We study a quantum Otto engine embedding a working substance composed by a two-level system interacting with a harmonic mode. The physical properties of the substance are described by a generalized quantum Rabi model arising in superconducting circuits realizations. We show that light-matter quantum correlations reduction during the hot bath stage and compression stage act as a resource for enhanced work extraction and efficiency respectively. Also, we demonstrate that the anharmonic spectrum of the working subtance has a direct impact on the transition from heat engine into refrigerator as the light-matter coupling is increased. These results shed light on the search for optimal conditions in the performance of quantum heat engines.

We introduce unitary quantum gates for photon pair creation in spontaneous parametric down-conversion nonlinear crystals (NLs) and for photon path alignment. These are the two key ingredients for the method of "induced coherence without induced emission" and many ensuing variations thereof. The difficulty in doing so stems from an apparent mixing of the mode picture (such as the polarization of photons) and the Fock picture (such as the existence of the photons). We illustrate utility of these gates by obtaining quantum circuits for the experimental setups of the frustrated generation of photon pairs, identification of a point-like object with undetected photons, and creation of a Bell state. We also introduce an effective nonunitary description for the action of NLs in experiments where all the NLs are pumped coherently. As an example, by using this simplifying picture, we show how NLs can be used to create superposition of given quantum states in a modular fashion.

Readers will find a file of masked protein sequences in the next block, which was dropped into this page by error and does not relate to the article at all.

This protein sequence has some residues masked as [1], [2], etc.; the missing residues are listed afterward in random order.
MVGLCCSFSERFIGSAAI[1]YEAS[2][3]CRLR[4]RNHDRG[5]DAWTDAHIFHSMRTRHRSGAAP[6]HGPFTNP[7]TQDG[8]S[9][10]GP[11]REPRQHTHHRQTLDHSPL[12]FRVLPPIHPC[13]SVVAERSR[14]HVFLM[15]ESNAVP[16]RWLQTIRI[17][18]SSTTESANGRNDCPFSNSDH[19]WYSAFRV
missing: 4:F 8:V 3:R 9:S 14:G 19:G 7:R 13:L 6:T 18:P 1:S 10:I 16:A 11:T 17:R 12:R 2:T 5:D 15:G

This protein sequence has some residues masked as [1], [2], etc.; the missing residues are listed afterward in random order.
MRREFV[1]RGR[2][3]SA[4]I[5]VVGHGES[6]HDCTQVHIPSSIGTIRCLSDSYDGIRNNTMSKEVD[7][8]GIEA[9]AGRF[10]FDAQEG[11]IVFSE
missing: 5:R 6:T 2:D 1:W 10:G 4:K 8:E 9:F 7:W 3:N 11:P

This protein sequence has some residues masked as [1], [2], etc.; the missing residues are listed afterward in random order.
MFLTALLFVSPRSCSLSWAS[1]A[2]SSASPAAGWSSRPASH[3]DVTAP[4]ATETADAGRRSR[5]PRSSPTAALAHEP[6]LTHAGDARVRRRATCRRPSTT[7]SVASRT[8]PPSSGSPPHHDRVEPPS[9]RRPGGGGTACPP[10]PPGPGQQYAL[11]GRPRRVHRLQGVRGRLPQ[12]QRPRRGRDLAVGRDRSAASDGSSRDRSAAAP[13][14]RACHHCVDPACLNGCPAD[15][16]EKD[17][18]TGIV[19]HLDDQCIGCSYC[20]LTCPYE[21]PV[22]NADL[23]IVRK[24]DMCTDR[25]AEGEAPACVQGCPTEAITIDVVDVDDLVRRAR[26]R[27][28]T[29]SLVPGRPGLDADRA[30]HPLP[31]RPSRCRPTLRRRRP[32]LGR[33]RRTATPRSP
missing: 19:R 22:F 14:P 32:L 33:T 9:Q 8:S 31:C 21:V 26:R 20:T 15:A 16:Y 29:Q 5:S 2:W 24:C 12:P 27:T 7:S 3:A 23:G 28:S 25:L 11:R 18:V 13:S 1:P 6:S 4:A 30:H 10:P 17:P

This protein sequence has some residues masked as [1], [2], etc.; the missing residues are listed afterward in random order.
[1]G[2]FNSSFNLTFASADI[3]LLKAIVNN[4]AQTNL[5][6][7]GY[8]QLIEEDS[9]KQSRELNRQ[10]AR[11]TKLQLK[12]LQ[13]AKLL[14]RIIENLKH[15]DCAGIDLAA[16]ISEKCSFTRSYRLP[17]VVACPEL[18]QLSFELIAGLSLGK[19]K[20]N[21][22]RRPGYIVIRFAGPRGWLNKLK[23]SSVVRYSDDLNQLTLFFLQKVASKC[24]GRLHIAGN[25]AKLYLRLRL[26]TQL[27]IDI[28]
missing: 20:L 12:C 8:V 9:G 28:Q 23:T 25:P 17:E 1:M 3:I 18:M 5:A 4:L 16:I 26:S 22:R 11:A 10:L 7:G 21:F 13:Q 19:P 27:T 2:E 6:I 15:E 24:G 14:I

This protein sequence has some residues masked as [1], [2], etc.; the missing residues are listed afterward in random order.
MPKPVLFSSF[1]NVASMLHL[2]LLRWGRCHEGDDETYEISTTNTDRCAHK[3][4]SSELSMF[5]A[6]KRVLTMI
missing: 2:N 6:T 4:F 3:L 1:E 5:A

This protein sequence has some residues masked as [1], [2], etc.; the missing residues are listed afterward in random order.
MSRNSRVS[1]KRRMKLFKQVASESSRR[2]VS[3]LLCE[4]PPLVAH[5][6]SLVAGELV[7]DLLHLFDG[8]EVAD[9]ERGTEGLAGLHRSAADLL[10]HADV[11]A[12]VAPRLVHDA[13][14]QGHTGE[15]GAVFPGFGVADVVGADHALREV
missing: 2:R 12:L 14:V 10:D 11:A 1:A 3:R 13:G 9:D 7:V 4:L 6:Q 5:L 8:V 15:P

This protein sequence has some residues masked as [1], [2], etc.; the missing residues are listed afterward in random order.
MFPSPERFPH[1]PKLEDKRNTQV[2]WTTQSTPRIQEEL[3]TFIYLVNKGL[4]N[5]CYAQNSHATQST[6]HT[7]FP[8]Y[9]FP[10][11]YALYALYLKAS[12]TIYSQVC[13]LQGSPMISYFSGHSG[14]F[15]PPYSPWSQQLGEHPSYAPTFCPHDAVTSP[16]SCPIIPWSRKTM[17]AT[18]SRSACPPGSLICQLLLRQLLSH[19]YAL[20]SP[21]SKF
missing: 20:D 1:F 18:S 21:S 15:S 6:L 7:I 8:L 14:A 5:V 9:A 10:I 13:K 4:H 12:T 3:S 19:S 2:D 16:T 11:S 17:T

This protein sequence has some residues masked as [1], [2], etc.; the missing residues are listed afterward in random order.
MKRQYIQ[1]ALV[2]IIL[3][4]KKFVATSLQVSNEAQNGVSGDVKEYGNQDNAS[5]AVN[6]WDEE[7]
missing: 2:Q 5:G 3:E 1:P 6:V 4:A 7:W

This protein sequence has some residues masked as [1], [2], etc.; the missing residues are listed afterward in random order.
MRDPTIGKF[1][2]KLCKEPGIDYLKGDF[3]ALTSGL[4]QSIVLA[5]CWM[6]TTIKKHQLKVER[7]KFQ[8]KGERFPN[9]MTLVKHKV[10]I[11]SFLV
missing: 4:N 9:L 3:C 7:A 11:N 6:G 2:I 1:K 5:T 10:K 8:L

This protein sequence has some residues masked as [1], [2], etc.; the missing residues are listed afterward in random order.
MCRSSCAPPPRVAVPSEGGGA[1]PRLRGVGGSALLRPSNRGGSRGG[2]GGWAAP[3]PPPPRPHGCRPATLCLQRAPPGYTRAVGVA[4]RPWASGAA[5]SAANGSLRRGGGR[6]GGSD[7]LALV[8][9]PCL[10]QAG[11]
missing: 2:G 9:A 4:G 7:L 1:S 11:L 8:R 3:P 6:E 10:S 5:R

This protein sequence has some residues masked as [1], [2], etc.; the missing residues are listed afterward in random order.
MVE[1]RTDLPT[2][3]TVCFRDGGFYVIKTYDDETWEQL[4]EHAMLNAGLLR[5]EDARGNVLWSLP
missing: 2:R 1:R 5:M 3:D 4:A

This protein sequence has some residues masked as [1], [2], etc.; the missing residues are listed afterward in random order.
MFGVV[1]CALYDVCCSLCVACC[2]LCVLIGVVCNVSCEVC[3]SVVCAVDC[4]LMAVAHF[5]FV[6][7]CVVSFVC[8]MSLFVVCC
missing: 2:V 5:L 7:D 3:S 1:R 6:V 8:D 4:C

We study the creation and distribution of entanglement in disordered $XY$-type spin-$1/2$ chains for the paradigmatic case of a single flipped spin prepared on a fully polarized background. The local magnetic field is set to follow a disordered long-range-correlated sequence with power-law spectrum. Depending on the degree of correlations of the disorder, a set of extended modes emerge in the middle of the band yielding an interplay between localization and delocalization. As a consequence, a rich variety of entanglement distribution patterns arises, which we evaluate here through the concurrence between two spins. We show that, even in the presence of disorder, the entanglement wave can be pushed to spread out reaching distant sites and also enhance pairwise entanglement between the initial site and the rest of the chain. We also study the propagation of an initial maximally-entangled state through the chain and show that correlated disorder improves the transmission quite significantly when compared with the uncorrelated counterpart. Our work contributes in designing solid-state devices for quantum information processing in the realistic setting of correlated static disorder.